What Do The Specs On Earbuds In Ear Headphones Mean?

When you go online to shop for earbuds or in-ear headphones, you see a lot of specs like driver size, impedance and sensitivity. Do these specs point to better sound quality? Should you choose in-ear headphones based on their specifications?

Let’s have a look at some in-ear headphone specs and how they actually change the sound quality.

Type of Driver: Dynamic vs Balanced Armature

Dynamic Drivers

Dynamic drivers need air to produce sound, and the more air they can push, the more bass they can reproduce. It works the same way you need air to breath. Without air, dynamic drivers are dead and they are not able to produce any sound through earbuds. The sound is produced when the diaphragm within the driver vibrates by a coil, which is why it is also known as a “moving coil driver”. Dynamic drivers are able to generate a wide range of frequencies which encompass the entire musical frequency range (1Hz to 20,000 kHz). The higher the frequency, the better.

Dynamic earbuds are constructed by 3 main components: permanent magnets, voice coils, and diaphragms.

Dynamic drivers produce sound when the air that fills the space between the coil and the diaphragm vibrates. There is a vent, located strategically on either the driver housing or the diaphragm, that lets air in and out. The position of the vent as well as the size and diameter of the diaphragm are what determine how much bass is produced.

The dynamic driver manages to tune sound by conveying electrical signals from the source (for example a smartphone or tablet) to the voice coil, which then causes the diaphragm to vibrate. The whole structure of the dynamic driver is designed in a way that enables the diaphragm to vibrate as strongly as possible, in order to generate greater air pressure.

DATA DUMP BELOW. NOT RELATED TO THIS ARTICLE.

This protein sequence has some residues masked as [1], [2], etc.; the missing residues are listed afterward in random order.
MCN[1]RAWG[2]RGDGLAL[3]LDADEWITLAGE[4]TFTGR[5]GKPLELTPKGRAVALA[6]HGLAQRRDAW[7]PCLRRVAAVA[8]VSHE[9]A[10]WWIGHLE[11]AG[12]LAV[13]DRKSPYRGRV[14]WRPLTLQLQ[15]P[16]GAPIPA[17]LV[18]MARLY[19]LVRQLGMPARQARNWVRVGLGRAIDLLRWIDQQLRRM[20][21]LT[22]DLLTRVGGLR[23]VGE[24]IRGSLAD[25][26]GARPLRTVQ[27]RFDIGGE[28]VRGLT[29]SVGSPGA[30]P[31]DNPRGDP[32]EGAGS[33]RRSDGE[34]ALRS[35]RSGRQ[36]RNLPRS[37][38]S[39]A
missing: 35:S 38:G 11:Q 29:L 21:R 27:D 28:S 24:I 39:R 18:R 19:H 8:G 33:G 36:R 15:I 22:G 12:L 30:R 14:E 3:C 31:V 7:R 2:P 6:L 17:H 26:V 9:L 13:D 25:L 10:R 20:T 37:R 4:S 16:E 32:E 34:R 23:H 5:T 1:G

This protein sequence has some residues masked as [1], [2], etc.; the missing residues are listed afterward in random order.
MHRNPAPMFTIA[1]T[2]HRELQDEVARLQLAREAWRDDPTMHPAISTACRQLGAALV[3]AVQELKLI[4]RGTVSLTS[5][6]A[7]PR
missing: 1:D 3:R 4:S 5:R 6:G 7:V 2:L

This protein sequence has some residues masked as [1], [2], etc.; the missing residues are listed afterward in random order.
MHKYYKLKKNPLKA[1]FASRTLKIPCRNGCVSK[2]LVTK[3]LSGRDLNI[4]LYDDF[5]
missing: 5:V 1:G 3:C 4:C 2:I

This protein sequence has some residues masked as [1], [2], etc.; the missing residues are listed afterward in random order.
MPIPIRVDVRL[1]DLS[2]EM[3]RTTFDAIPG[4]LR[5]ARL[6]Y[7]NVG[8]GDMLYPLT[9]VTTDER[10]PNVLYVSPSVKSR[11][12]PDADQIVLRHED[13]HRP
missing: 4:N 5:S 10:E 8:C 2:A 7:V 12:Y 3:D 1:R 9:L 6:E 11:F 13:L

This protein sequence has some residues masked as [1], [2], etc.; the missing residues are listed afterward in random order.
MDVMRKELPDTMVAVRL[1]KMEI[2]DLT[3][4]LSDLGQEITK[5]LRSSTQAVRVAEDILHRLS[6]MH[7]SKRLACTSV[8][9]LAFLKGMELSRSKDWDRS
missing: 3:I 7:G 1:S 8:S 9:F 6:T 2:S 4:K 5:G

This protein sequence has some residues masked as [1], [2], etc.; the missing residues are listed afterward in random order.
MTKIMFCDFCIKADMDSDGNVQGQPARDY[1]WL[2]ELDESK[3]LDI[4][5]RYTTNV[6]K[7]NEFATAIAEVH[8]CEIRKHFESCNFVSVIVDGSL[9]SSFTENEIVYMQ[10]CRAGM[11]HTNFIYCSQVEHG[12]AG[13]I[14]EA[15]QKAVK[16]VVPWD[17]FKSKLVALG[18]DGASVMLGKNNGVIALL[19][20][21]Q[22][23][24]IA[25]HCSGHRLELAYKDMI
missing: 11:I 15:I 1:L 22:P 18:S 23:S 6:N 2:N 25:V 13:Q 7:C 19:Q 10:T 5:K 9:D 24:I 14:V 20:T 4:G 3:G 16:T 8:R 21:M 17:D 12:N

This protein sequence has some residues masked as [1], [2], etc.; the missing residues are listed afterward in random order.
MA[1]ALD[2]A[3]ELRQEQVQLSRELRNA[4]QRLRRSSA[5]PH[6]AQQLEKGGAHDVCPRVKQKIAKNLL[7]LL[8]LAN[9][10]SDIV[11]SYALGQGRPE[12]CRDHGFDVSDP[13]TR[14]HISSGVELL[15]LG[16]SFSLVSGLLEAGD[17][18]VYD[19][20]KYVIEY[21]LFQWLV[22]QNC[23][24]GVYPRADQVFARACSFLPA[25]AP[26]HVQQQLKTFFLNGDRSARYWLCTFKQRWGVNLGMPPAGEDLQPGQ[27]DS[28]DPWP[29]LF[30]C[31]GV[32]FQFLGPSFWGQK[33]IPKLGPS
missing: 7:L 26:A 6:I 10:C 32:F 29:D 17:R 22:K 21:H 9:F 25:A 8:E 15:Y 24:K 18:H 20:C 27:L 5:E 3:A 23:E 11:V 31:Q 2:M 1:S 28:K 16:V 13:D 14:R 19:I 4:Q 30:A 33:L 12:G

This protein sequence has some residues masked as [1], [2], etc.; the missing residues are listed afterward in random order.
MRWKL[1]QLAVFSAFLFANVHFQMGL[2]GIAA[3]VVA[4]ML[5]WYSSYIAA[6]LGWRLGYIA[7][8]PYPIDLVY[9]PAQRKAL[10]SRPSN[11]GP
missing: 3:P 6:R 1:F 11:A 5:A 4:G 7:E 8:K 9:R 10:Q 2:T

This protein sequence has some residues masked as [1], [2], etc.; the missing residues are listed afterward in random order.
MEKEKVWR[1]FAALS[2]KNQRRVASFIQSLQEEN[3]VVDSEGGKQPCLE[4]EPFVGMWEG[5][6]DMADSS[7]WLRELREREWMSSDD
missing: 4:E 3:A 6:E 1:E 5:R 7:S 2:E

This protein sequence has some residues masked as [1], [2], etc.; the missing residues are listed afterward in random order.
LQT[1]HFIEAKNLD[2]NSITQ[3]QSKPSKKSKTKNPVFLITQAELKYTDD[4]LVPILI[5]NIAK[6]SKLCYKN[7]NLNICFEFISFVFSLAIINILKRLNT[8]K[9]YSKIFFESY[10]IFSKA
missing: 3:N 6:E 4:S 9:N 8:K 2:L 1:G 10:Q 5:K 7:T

This is the reason why dynamic drivers produce the most powerful bass, with a warmer sound than other types of drivers. Most of the in-ear headphones being sold today use the dynamic driver mechanism because mass production is not complicated or costly making these earbuds quite affordable.

If you want better sound with more rumbling bass, go for in-ear headphones with larger housing, as larger dynamic drivers perform better because they can push air stronger. If you look at the market you will see some Sony in-ear headphones such as Sony MDR-XB90EX labeled “extra bass”. These have larger drivers that are able to handle the low-end sounds better. See our full review of the XB90EX here.

In Black
Sony MDR-XB90EX In-Ear Extra Bass Headphones

Balanced Armature Drivers

Unlike dynamic drivers, Balanced armature drivers (BA) do not need to make air vibrate in order to produce sound. Since they do not require air their performance is not dependent on their size, and can be designed much smaller than the dynamic driver. In terms of sensitivity, BA drivers give a more stable, accurate, and clear sound. Though the BA drivers are lighter than dynamic drivers, they do not deliver low frequency sounds and therefore the bass sound goes missing at some levels.

Audio manufacturers managed to provide a solution for this problem by equipping in-ear headphones with more BA drivers. Each pair of drivers is designed to take care of a different level of frequency (lows, mids, and highs). However, these types of in-ear headphones are extremely pricey. For example, the JH Audio JH16Pro contains 8 BA drivers and costs a whopping $1000. There is also an extra fee that you will be charged when you go to one of their audiologist to get custom eartips fitted.